Speaking of DVDs for the kids, I continue to educate them in the classics. We recently picked up a 4-DVD set of Rocky & Bullwinkle cartoons at the library. Nolan is now well versed in “moose and squirrel,” as well as “Mr. Peabody and Sherman,” “Fractured Fairy Tales,” “Aesop and Son,” and of course “Dudley Do-Right of the Mounties.”
My two little geeks-in-training are also getting hooked on “Doctor Who.” One of the most asked questions when I get home from work is “Dad, can we watch ‘Doctor Who’ tonight?” Thomas has taken to walking around the house pretending to be a Dalek and Nolan has moved beyond the current 10th Doctor and asked to watch some of the classic episodes from the 1970s and 80s that I have on DVD.
I’m steadily getting more addicted to Facebook. Several more friends from high school and college have signed on recently. It’s been a great way to keep in touch with people.
I’ll leave you with this question – when can we stop referring to years as “two-thousand” and start saying “twenty?” For example, when I see 2010, I want to say “twenty-ten,” but it bugs me to hear people still say “two-thousand ten.” Just a little pet peeve I guess.
Nolan (and his whole team for that matter) played one of his best games tonight.
He made two outs at the plate as catcher in the first inning, one at first base in the third and he assisted with an out at second base while playing right field in the fourth inning.
Batting he went four for four, with a double (the most you're allowed in Single A) and three singles. It was his first ever double. When Kris congratulated him, he made sure to point out to her that it was his first "career" double.
Here's the crazy thing. When I arrived at the game (I was running late unfortunately) I noticed there was a C-130 circling overhead. Every time I see one of the ski birds from the Stratton Air National Guard Base I can't help but think of dad. So I smiled and thought to myself that it's going to be a good game.
And it was a great game -- with that C-130 up above for what seemed like most of it. A part of me can't help but think that meant Nolan's pop was looking down on him.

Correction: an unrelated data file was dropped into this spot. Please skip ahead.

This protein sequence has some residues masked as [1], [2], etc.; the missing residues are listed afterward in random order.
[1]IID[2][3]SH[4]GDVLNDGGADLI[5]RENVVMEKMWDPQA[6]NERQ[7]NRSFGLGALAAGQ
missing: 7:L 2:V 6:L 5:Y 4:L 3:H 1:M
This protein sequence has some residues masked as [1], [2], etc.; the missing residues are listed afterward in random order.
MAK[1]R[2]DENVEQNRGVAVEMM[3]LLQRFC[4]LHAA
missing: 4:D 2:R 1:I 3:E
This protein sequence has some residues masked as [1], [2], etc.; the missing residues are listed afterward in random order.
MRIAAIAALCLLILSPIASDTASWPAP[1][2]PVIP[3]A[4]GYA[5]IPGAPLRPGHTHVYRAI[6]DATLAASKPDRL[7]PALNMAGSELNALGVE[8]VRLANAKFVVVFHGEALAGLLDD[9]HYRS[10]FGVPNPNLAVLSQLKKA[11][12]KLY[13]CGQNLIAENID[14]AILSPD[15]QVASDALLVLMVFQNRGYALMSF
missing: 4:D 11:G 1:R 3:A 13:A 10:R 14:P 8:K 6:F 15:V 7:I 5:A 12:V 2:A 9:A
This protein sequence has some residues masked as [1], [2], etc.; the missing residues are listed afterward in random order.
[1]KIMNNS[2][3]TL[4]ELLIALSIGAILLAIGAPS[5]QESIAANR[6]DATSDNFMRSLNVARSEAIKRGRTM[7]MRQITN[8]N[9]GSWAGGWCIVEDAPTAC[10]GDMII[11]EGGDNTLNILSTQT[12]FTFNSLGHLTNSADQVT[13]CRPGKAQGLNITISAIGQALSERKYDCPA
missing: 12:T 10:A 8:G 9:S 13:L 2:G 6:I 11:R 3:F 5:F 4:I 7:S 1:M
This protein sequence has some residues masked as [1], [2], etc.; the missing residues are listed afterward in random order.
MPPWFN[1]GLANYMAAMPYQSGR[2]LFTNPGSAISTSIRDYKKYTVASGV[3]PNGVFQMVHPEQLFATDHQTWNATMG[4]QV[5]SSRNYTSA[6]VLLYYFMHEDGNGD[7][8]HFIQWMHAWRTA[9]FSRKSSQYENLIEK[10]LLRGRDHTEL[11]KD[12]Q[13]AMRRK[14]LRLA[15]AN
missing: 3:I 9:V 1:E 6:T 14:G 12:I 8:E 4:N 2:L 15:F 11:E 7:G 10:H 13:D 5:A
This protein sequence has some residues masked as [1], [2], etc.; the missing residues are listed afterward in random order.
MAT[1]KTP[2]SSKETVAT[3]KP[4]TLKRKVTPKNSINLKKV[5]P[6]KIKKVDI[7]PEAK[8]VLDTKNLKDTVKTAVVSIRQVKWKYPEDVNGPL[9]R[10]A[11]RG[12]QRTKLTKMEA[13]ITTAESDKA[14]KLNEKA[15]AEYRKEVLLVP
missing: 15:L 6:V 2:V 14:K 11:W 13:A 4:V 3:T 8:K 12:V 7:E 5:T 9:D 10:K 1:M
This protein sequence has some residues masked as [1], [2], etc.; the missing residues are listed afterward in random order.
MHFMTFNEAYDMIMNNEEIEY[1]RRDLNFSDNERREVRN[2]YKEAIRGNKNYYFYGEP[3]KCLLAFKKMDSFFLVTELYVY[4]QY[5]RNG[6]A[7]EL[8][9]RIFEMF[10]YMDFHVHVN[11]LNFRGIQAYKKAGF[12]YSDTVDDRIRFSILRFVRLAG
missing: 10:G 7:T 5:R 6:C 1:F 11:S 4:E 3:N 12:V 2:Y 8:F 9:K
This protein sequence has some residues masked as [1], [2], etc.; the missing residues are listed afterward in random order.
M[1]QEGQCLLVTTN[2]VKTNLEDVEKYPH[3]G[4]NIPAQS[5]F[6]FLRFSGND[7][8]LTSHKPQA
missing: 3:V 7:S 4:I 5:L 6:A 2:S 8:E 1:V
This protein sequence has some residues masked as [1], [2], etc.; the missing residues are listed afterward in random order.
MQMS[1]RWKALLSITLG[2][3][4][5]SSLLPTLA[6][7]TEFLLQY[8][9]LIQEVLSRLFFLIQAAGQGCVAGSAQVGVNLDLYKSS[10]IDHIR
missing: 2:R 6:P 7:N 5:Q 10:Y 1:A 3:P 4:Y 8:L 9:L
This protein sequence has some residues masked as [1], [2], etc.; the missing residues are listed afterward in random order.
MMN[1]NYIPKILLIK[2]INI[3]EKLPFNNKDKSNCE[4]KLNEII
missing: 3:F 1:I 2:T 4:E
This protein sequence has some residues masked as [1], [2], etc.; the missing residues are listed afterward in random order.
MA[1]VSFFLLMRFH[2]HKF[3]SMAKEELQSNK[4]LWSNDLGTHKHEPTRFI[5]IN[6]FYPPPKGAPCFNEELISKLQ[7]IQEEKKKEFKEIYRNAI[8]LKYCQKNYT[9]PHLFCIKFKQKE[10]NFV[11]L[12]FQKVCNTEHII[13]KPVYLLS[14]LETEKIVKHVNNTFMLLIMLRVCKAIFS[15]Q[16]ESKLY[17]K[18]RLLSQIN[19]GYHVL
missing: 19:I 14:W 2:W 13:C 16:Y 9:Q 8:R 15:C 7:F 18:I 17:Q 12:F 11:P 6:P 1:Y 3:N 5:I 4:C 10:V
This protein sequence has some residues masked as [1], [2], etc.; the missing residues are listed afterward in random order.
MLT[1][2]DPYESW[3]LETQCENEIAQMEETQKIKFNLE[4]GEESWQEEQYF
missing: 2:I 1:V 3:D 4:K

I must admit I’m getting a little tired of the “Joba Chamberlain Experiment.”
Joba got his first start last night and lasted an unimpressive 2 1/3 innings. He threw only 62 pitches, but it was predetermined his limit on the night was going to be 65.
For his next start this weekend I think they’re going to let him throw a whopping 80 or so pitches.
Look, if Joba’s going to be a starter, then let him be a starter. A starting pitcher in the bigs should be expected to last at least six innings and throw about 100 pitches.
The last time I checked the Yankees were in fourth place in the AL East. This isn’t the time for “experiments.” They need to win games.
I understand they want to protect Joba’s arm and ramp him up to speed. But isn’t that what spring training is for? Isn’t that what the minors are for? Why is this guy starting games when we know he’s not going to last as long as a starter should and the team will wind up relying on the bullpen?
I suppose I kind of fall into the camp that wonders if Joba should have been left in the bullpen, where he’s been lights out. The one-two punch of Joba and Mariano Rivera has been formidable. And let’s face it, Mo isn’t getting any younger. Joba could be a great successor as closer.
Either way, I want Joba to be a success. Nolan has his rookie card, which we’re hoping will be worth something someday.
But I’ve also had the urge to find a book about Teddy Roosevelt. He seems like an interesting character that I’d like to learn more about.
I enjoy learning about history. Last summer I read a biography of the very fascinating Benjamin Franklin. That was inspired by my reading the summer before of a book titled “Infamous Scribblers,” about the wild and crazy early days of American journalism.